The River - Monday at Noon
I was finally able to break out of the fly shop to go down to the river to take a photo for the report. It was hard to get away because of the sheer number of people calling the shop to get information.
I know I say this every year, but I truly cannot give you more up to date information during the day without stopping all commerce, locking the door, and driving down to the river. This is all the most up to the minute information that I can get you for today.
The river looks a lot better today than yesterday at this time. I would say that you have 18" to 2.5 feet of visibility in the river in the Maupin area. It was about the same yesterday at 9:15 but it turned dark chocolate-red within minutes of my visit to the river (see yesterday's report). That could happen again today - I have no way of knowing. Hard to say what will happen. Here is what the river looked like at 12:15 PM:
I can report that the river right now is very fishable. The dry-dropper combo will still be most productive with a stonefly on the surface and a dropper bead head trailing the dry fly on a 18" to 36" piece of 4 or 5X tippet. Fling those flies under the trees. The trout are looking up and keyed into the adult stones.
Here's the good news - the dirty water scared off most of the anglers. Campsites are empty, the river is empty, the road has only one or two cars where there normally are 45-60 during this week of the year. You can fish anywhere you want and the fish are not shell shocked nor harassed. A lot of outfitters have cancelled trips or rescheduled them - there were only about 5 trailers waiting at Harpham Flat this morning.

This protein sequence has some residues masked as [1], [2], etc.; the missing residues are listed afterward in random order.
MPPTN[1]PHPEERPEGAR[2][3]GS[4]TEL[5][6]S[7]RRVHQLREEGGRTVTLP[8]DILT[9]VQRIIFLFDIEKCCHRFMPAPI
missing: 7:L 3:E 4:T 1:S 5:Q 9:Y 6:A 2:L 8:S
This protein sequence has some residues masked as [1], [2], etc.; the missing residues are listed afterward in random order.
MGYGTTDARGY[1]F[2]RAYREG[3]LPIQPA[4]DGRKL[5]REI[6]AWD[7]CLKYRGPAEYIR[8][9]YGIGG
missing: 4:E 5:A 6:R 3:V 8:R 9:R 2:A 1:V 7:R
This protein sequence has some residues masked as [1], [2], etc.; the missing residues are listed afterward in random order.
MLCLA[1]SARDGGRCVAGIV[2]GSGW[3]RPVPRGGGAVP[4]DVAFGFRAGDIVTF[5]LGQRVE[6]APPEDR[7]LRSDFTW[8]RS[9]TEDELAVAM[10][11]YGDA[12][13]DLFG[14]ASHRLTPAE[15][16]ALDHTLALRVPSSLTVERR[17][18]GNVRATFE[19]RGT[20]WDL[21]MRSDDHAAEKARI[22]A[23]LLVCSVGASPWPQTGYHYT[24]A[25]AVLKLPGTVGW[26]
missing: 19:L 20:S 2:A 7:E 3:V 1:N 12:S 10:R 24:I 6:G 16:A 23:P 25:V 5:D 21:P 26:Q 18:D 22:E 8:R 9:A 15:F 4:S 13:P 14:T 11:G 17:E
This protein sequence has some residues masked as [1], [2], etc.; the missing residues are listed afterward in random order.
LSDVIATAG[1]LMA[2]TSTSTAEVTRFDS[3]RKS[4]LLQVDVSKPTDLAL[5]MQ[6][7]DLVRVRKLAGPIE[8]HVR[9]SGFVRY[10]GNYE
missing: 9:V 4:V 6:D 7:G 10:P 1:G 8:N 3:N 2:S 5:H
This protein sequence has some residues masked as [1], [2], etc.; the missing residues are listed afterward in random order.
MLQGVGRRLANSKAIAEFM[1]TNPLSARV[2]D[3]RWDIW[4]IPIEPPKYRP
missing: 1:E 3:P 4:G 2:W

The color in the water is impacted by a lot of factors. Starting way up high, the Deschutes is running muddy through Bend, and the Crooked is running muddy right out of the dam. This means that the two muddy rivers are mixing with clean Metolius River water in the reservoir. The Metolius water is the coldest and it goes to the bottom of the reservoir, while the warmer and more polluted and dirty Crooked and Middle Deschutes rivers are in the middle and top of the reservoir. The water is about an 80% top water dump out of the reservoir and that water coming right out of the dam is already dirty.
The Deschutes will probably stay like this for the rest of the week, though it might clear up a little here and there. I think the tributaries that made the river so brown and so red might be done spitting mud for now. Barring any additional rain events, the river will probably just stay slightly brown until the Crooked River drops down to a more average flow.
John told a little story about one year - sometime back in the 80s - when the river got a bit brown and he cancelled a bunch of trips, fearing that fishing would be terrible. With nothing to do, he took his buddy, JW, fishing and they absolutely wailed on trout with stonefly dries despite the water being off-color. The color of the water didn't matter to the trout - as long as they could see a few feet they could see they stoneflies and they were eager to grab them.
The trout know what time it is, they know that the bugs are here, and they are hungry. With the visibility as is, you should have no problem fooling those trout that are sitting just off the grass lines tight to the bank (which is where they are sitting right now waiting for the big bugs).